Misconceptions of Government Shutdowns


As the United States finds itself amid another government shutdown, it’s time to clear up misconceptions about what actually happens during such an event.

Unfortunately for libertarians, very little of the government actually shuts down. This is especially true of the current shutdown, which is only considered a “partial” shutdown. Government programs considered the most essential, like entitlement programs (including Social Security, Medicare, and SNAP), border security, and defense, remain functional. Even some inessential government operations like the Smithsonian Museum will still be running during the shutdown.

Unfortunately for taxpayers, these government shutdowns make government inefficiency even worse, often costing just as much (if not more) without any of the revenue. Even though some government services actually are shut down, Congress usually approves backpay for all government employees affected by it. This means that government workers are paid for their missed time without having actually done productive work.

Government-run parks and museums normally bring in some revenue to cover costs. During a shutdown, costs are still being paid, or at least will be paid after the shutdown, but potential revenue will be lost.

Shutdowns also harm private industry. Shutdowns don’t nullify regulations and red tape from government bureaucracy, but actually make it worse. Businesses still have to comply with regulations involving licenses, permits, and inspections, which require processing and paperwork by the government. During shutdowns where licensing departments are affected, this means even longer waiting times and delays before private industry can act in ways that government enforces permit requirements for.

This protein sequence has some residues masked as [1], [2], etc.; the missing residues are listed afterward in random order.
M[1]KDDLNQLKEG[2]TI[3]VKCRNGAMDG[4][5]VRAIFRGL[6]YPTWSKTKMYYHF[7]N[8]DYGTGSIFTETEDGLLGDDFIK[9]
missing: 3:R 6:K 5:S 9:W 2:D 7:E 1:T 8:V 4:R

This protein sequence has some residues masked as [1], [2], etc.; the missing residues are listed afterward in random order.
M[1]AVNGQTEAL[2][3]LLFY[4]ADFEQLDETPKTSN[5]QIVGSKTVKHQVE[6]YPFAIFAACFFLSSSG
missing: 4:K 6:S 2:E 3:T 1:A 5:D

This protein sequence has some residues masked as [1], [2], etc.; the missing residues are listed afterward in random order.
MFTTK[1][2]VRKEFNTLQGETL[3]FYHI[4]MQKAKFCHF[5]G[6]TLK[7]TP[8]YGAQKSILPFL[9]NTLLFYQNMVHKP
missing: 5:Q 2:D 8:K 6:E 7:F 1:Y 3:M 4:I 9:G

According to Bloomberg, US liquor exporters and Alaskan king crab fishermen were just two of many groups harmed by the government shutdown back in 2013. US export certificates were delayed, causing some American liquor to sit idle at ports, waiting to be approved for export. The National Oceanic and Atmospheric Administration (NOAA) was part of the 2013 shutdown, which normally sets harvest levels and issues permits prior to the Alaskan king crab fishing season. Since all government regulations were still in effect, crab fishermen were unable to begin their work until the NOAA was able to complete its work after the government shutdown ended.

The government has tangled itself so far into the economy that many parts of the market have no choice but to rely on some government functions to continue operating. When those government offices shut down, what was once an inconvenient pathway becomes a roadblock, with no way around.

It appears that during a government shutdown, all the worst parts of government are still up and running, and the bureaucracy becomes operates slower. During a shutdown, permit requirements effectively become temporary bans as the offices distributing these permits close. Government restricts free enterprise and requires entrepreneurs to navigate through its agonizingly slow system, which sometimes stops altogether during a shutdown.

If government shutdowns weren’t such a misnomer, they might actually be a good thing. If government’s grasp on the private sector weakened for a short period, far more good than harm would result. Unfortunately, the most damaging and constricting parts of government remain untouched by shutdowns.

The only possible benefit of a government shutdown could be that it serves as a reminder of the incredible amount of spending required to keep government functioning, and that government cannot be relied on to keep its promises, especially when those promises require taxpayer funding.

This article represents the views of the author, and not those of Being Libertarian LLC.

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Nathan A. Kreider is the host of The Conversation, a podcast about ideas and how to spread them. He also publishes a blog and video content, including short book reviews, which can be found on his website nkreider.com. He can be contacted by email via [email protected]